A non-targeted LC-MS based metabolomics approach was used to investigate the metabolite composition of CMGS and CMs (CMGS after Clostridium enrichment). A total of 1663 features were detected by all four streams of LC-MS analyses, i.e., positive and negative ionization modes with C18 and HILIC chromatography, in five soil CMs and CMGS. PCA was used to obtain 2D-PCA score plots visualizing the spatial distribution of soil CMs and CMGS medium. The first principal component (PC1) and the second principal component (PC2) in C18 negative data set accounted for 43.1 and 12.2% of the overall variability. PC1 and PC2 components explained 38.5 and 13.4%, 34 and 13.7%, and 37.1 and 10.8% of the total variability in C18 positive, HILIC negative and HILIC positive data sets, respectively. C18 and HILIC PCA score plots of both ionization modes showed a clear separation between CMGS and soil CMs (Figure 6). Farms 1, 3, and 5 clustered together in both C18 and HILIC PCA score plots showing less variability among samples in terms of metabolite composition. However, metabolite composition of F4SCM was found to be distinct from all other samples in both C18 and HILIC negative and positive ionization mode plots. F2SCM also showed a distinctive metabolite composition in C18 negative, C18 positive and HILIC positive ionization mode plots (Figure 6). To further verify the variation among samples based on the metabolite features, hierarchical clustering was carried out, which demonstrated a clear distance between F4SCM and rest of the samples (Supplementary Figures 14).

FIGURE 6
www.frontiersin.org

Figure 6. 2D-PCA score plots of C18 negative (A), C18 positive (B), HILIC negative (C), and HILIC positive (D) ionization mode data, showing differences in metabolite profiles of Farm 1–5 soil conditioned media. CMGS (Cooked meat glucose starch media supplemented with 0.0005% yeast extract, 0.1% hemin, and 1% vitamin K) was used as negative control (n = 5).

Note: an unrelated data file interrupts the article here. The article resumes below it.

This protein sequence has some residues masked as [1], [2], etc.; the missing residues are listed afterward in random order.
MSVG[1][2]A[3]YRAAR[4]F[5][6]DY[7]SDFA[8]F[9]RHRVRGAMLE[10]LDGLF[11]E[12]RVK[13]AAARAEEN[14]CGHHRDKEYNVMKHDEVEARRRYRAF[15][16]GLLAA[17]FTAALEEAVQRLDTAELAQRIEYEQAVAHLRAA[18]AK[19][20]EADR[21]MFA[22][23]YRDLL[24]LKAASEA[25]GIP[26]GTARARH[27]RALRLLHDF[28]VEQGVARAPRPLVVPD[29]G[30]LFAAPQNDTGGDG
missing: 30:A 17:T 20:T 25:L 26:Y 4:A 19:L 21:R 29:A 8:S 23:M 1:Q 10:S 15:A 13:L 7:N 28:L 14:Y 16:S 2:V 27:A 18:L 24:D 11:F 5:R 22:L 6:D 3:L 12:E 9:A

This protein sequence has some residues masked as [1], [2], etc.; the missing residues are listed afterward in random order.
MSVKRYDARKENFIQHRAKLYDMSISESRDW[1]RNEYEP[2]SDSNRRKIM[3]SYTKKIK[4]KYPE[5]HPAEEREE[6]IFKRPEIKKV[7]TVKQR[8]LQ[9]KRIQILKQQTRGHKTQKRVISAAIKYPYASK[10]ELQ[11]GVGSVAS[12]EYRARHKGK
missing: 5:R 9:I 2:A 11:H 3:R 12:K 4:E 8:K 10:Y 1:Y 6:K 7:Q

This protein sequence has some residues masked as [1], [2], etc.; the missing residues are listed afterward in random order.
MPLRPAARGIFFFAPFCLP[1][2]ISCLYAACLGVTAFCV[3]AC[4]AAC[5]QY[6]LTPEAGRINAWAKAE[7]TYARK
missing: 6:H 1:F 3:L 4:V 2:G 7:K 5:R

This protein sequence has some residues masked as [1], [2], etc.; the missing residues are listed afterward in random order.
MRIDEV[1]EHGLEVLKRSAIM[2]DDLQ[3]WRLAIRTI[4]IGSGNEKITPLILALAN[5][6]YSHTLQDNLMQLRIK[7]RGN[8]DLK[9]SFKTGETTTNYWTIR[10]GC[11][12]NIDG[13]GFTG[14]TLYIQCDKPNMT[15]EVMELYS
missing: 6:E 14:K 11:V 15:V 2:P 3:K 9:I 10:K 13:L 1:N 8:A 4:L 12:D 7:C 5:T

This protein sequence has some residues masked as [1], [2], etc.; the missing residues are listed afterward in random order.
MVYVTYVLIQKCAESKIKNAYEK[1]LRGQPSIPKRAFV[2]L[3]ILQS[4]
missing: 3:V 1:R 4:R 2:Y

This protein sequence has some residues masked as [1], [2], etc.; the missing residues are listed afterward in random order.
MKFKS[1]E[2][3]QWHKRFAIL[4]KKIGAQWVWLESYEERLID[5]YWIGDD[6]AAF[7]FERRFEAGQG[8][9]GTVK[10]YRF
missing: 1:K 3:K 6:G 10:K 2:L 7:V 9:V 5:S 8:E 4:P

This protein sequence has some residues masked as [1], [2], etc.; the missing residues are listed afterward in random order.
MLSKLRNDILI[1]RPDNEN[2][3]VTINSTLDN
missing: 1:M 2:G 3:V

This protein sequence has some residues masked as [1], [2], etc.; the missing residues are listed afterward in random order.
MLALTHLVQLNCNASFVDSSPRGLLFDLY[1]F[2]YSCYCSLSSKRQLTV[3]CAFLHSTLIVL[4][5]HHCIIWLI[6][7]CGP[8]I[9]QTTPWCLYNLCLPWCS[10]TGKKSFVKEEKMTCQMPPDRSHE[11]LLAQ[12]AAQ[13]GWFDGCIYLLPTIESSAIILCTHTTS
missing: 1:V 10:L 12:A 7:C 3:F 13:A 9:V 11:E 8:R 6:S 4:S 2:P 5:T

Evaluation of Differentiating Metabolites of Farm 4 Soil Conditioned Medium (F4SCM) From Enrichment Medium (CMGS)

F4SCM demonstrated the highest relative antimicrobial activity and significantly different metabolite profiles from all other soil CMs. Therefore, F4SCM metabolite profiles were further evaluated to identify metabolite features that differentiate them from enrichment medium (CMGS). Metabolite features detected in F4SCM and CMGS medium (497 from C18 negative, 209 from C18 positive, 490 from HILIC negative, and 467 from HILIC positive) were used to compute volcano plots showing significantly discriminating metabolites in both groups (Figure 7). In the volcano plot, metabolite features with a fold change (FC) > 2 and P < 0.05 were considered significantly different. A total of 539 metabolite features (210 from C18 negative, 84 from C18 positive, 100 from HILIC negative, and 135 from HILIC positive) were found to be significantly higher in the F4SCM group compared to CMGS. Significantly higher metabolites in F4SCM group, which are likely to be associated with its antimicrobial activity are presented on the right square shown by red color dots in volcano plots (Figure 7).

FIGURE 7
www.frontiersin.org

Figure 7. Volcano plots show the relative abundance of metabolite features by combining the statistical t-test [–log10(p-value)] and the magnitude of the change (log2 [FC]) in C18 negative (A), C18 positive (B), HILIC negative (C), and HILIC positive (D) ionization mode datasets. Red dots represent the metabolites with p-value < 0.05 and FC > 2. Blue points represent the metabolites with p < 0.05 and FC < 2. Yellow points represent the metabolites with p-value > 0.05 and FC < 2. Black dots represent the metabolites with p > 0.05 and FC > 2. CMGS (Cooked meat glucose starch media supplemented with 0.0005% yeast extract, 0.1% hemin, and 1% vitamin K), F4SCM (Farm 4 soil conditioned medium).

Significantly discriminating metabolite features in F4SCM were ranked using the p-values (lowest to highest) resulting in a prioritized list of tentative candidates based on the signal abundance. Supplementary Table 1 shows a list of top 50 significantly different metabolite features in F4SCM compared with CMGS from all four streams. Seven metabolites were identified with level two metabolite identification confidence as shown in Table 2. Supplementary Figures 511 provides information on extracted ion chromatograms for parent masses and co-eluting diagnostic fragments of matched compounds in the public MS database. Among seven identified metabolites, tryptamine and 2-hydroxyisocaproic acid were detected at very high levels in F4SCM group as shown in Figure 8.